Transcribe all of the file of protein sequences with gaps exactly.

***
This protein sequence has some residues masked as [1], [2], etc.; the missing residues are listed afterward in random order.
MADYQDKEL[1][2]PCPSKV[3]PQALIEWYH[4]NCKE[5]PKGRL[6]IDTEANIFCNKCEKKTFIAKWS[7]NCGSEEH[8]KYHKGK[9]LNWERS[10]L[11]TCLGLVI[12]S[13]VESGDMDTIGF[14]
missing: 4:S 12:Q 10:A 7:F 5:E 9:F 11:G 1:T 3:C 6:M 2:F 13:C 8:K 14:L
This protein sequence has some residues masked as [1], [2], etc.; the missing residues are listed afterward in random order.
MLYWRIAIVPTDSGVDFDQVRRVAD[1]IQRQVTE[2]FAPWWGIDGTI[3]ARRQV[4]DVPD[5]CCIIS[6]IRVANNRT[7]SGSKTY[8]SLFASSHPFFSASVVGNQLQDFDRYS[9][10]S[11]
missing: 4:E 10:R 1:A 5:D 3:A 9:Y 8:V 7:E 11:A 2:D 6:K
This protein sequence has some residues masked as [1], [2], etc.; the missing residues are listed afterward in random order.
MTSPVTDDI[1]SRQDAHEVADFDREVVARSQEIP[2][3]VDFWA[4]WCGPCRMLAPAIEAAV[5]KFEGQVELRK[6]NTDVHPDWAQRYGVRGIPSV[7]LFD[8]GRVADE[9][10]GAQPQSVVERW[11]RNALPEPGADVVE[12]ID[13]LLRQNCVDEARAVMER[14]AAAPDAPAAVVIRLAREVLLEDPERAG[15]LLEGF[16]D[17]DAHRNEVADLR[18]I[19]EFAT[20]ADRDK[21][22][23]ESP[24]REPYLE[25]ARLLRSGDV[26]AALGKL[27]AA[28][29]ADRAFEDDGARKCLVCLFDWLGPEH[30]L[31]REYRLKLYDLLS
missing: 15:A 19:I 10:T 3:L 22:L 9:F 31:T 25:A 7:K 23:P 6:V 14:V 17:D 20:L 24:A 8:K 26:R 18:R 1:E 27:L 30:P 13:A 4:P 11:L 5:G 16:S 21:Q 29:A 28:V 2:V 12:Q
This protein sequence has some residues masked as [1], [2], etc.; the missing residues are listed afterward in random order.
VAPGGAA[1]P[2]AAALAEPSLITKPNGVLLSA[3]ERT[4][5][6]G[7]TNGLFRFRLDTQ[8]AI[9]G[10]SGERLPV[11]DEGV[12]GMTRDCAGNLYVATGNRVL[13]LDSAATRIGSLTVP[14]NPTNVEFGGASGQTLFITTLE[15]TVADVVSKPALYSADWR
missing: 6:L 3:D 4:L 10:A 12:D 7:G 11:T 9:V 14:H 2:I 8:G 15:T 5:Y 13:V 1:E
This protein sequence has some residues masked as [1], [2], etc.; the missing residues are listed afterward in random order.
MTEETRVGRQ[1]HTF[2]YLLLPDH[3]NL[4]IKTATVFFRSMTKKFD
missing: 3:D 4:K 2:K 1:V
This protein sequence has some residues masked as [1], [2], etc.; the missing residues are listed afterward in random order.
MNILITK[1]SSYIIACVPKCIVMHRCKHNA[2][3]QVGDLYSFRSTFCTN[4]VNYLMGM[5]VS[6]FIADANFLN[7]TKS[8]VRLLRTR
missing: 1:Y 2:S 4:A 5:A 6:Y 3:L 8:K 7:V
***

This protein sequence has some residues masked as [1], [2], etc.; the missing residues are listed afterward in random order.
MADYQDKEL[1][2]PCPSKV[3]PQALIEWYH[4]NCKE[5]PKGRL[6]IDTEANIFCNKCEKKTFIAKWS[7]NCGSEEH[8]KYHKGK[9]LNWERS[10]L[11]TCLGLVI[12]S[13]VESGDMDTIGF[14]
missing: 4:S 12:Q 10:A 7:F 5:E 9:F 11:G 1:T 3:C 6:M 2:F 13:C 8:K 14:L
This protein sequence has some residues masked as [1], [2], etc.; the missing residues are listed afterward in random order.
MLYWRIAIVPTDSGVDFDQVRRVAD[1]IQRQVTE[2]FAPWWGIDGTI[3]ARRQV[4]DVPD[5]CCIIS[6]IRVANNRT[7]SGSKTY[8]SLFASSHPFFSASVVGNQLQDFDRYS[9][10]S[11]
missing: 4:E 10:R 1:A 5:D 3:A 9:Y 8:V 7:E 11:A 2:D 6:K
This protein sequence has some residues masked as [1], [2], etc.; the missing residues are listed afterward in random order.
MTSPVTDDI[1]SRQDAHEVADFDREVVARSQEIP[2][3]VDFWA[4]WCGPCRMLAPAIEAAV[5]KFEGQVELRK[6]NTDVHPDWAQRYGVRGIPSV[7]LFD[8]GRVADE[9][10]GAQPQSVVERW[11]RNALPEPGADVVE[12]ID[13]LLRQNCVDEARAVMER[14]AAAPDAPAAVVIRLAREVLLEDPERAG[15]LLEGF[16]D[17]DAHRNEVADLR[18]I[19]EFAT[20]ADRDK[21][22][23]ESP[24]REPYLE[25]ARLLRSGDV[26]AALGKL[27]AA[28][29]ADRAFEDDGARKCLVCLFDWLGPEH[30]L[31]REYRLKLYDLLS
missing: 15:A 19:I 10:T 3:L 22:L 9:F 31:T 25:A 7:K 23:P 6:V 14:V 17:D 20:L 24:A 8:K 26:R 18:R 1:E 27:L 30:P 13:A 4:P 11:L 5:G 16:S 21:Q 29:A 28:V 2:V 12:Q
This protein sequence has some residues masked as [1], [2], etc.; the missing residues are listed afterward in random order.
VAPGGAA[1]P[2]AAALAEPSLITKPNGVLLSA[3]ERT[4][5][6]G[7]TNGLFRFRLDTQ[8]AI[9]G[10]SGERLPV[11]DEGV[12]GMTRDCAGNLYVATGNRVL[13]LDSAATRIGSLTVP[14]NPTNVEFGGASGQTLFITTLE[15]TVADVVSKPALYSADWR
missing: 6:L 3:D 4:L 10:A 12:D 7:G 11:T 9:V 14:H 2:I 8:G 15:T 5:Y 13:V 1:E
This protein sequence has some residues masked as [1], [2], etc.; the missing residues are listed afterward in random order.
MTEETRVGRQ[1]HTF[2]YLLLPDH[3]NL[4]IKTATVFFRSMTKKFD
missing: 3:D 4:K 2:K 1:V
This protein sequence has some residues masked as [1], [2], etc.; the missing residues are listed afterward in random order.
MNILITK[1]SSYIIACVPKCIVMHRCKHNA[2][3]QVGDLYSFRSTFCTN[4]VNYLMGM[5]VS[6]FIADANFLN[7]TKS[8]VRLLRTR
missing: 1:Y 2:S 4:A 5:A 6:Y 3:L 8:K 7:V